Don’t Want To Live On This Planet Anymore
The Avenues = Operation Ivy + Descendents + Dead Boys
The Avenues have been a band for just a shade under a decade, and now, at long last, they have released a ripping, upbeat, melodious, 11-track album that will grab any listener by the huevos and not let go for its entire running time. This punk/ska trio, consisting of Kasey Capanna on guitar and vocals, Tucker Garrett on drums (or the more abrasive term, “hitting stuff”) and Deven Capanna on bass and vocals make a gripping combination of ’90s-Epi-Fat-era melodic hardcore, upbeat two-tone ska and high-velocity tempos of hardcore’s heyday in the 1980s, making the songs rowdy but catchy at the same time.
The first two tracks, “QED” and “All for One & One for All,” are lightning-fast forces that rip through in under two minutes each, plunging into a riptide of relentlessness. Then, the energy is toned down in the very next track, and the punk rock agility is traded in for the leisurely ska rhythm of “Time For Change,” becoming the proverbial “breather” for the album. At the album’s halfway point, “Reality Sucks” takes a different turn with its mid-tempo pacing and a more melody-driven sound, with lyrics of privileged youths getting a reality check: “So you’ve had to lower your self-worth / You’ve got a minimum-wage job / Life’s no longer as easy as you thought / It’s hard for you to move on / Now you know how it feels to live like the rest of us / You’re wondering what you’re gonna do!” “32nd Song” (get it?) is exactly what the title suggests—30 seconds of the headlong veracity of battering guitars and drums, interrupted only by the chanting of “There’s no excuse!” “The Journey” splits the bill as a skankers’ paradise that goes up in flames when the tempo quadruples, turning moonstomping into slam dancing and back in a matter of seconds, while keeping the same harmonies. “Advice” closes the album with a flurry of rhythmic sequences that highlight the better portion of the guitar work and make the riffs much stronger, reminding listeners of this album’s uncompromising song structure.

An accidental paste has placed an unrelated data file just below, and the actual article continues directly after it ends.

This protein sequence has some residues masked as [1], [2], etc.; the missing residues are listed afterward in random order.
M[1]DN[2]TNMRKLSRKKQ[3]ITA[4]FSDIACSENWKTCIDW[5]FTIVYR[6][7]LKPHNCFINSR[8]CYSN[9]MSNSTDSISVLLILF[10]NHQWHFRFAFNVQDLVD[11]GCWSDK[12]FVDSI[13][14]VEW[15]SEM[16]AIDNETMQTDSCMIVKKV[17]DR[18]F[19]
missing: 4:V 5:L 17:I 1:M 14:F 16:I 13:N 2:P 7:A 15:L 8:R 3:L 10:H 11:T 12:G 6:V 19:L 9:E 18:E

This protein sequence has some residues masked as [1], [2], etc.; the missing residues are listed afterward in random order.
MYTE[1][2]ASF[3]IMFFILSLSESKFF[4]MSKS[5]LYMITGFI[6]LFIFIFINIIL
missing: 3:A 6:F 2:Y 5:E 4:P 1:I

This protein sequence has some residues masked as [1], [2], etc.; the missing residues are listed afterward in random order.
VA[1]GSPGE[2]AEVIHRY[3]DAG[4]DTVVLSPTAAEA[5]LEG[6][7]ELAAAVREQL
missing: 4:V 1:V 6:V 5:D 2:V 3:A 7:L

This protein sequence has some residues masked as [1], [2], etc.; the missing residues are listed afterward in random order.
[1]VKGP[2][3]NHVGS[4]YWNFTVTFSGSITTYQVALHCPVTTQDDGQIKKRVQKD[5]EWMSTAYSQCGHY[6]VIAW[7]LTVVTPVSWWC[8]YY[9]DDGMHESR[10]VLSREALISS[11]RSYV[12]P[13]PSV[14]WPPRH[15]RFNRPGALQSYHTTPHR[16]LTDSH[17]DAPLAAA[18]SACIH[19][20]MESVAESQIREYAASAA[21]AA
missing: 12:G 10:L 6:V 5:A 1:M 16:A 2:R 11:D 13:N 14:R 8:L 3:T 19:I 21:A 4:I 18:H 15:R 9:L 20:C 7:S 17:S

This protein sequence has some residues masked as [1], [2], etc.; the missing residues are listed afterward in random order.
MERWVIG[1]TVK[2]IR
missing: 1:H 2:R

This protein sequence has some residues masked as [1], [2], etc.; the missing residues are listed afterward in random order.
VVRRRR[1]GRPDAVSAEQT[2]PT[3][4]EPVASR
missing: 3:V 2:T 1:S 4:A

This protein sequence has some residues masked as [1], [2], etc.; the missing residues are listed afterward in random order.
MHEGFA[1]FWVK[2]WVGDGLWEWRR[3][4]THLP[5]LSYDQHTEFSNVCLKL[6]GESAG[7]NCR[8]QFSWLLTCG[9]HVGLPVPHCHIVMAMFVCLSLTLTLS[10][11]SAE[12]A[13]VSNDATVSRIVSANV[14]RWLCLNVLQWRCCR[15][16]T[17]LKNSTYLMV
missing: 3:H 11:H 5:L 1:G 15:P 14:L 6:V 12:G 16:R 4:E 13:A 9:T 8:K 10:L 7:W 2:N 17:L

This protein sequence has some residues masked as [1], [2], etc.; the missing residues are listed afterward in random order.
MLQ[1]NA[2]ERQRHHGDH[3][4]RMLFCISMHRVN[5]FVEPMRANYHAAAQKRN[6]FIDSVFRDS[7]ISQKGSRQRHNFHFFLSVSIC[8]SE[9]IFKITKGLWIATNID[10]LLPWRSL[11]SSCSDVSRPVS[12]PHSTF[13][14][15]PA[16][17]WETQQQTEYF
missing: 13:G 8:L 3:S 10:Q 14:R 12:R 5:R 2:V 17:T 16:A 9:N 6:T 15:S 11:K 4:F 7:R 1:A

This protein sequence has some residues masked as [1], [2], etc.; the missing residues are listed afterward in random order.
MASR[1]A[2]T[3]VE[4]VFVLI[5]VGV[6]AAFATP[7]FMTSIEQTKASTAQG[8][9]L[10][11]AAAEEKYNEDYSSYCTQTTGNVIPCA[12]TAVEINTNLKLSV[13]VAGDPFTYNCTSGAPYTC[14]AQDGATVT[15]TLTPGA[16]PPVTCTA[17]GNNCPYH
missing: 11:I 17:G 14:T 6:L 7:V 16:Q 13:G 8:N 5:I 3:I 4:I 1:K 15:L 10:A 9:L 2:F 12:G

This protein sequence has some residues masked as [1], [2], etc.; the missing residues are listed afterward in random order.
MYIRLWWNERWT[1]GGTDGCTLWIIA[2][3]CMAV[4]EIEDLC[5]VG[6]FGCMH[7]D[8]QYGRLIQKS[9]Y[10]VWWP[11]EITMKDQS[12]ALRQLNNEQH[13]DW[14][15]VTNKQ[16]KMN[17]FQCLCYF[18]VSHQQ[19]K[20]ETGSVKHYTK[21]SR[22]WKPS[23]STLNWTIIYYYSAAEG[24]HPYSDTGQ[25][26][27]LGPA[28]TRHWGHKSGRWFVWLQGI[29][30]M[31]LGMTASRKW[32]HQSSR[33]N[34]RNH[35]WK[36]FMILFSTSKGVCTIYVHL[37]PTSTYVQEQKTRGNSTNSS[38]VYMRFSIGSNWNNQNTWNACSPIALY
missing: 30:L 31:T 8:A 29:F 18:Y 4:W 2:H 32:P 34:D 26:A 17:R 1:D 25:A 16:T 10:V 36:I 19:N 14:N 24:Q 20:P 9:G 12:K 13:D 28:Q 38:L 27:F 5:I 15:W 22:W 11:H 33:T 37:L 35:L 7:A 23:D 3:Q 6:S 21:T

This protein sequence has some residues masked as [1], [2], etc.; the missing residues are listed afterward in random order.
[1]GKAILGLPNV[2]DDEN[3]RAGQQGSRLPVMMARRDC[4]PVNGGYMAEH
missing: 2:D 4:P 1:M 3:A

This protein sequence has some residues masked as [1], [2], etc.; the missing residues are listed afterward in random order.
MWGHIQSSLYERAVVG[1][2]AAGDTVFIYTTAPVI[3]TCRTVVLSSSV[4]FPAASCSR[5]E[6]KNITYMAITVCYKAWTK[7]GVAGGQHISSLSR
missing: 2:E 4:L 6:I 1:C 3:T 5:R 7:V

Don’t Want To Live On This Planet Anymore is a great album—not all the tracks are perfect, but the ones that stand out, really stand out—and by that notion, the album is a standout. For an album that’s wrapped up in the audacious sound of the ska/punk hybrid, it’s very easy to pick up an “I’ve heard this before” attitude from listeners. However, whatever The Avenues are doing, it’s working! They’ve managed to create a unique sound from the best of their inspirations, and it’s great to finally have some recorded material from these guys. –Eric U. Norris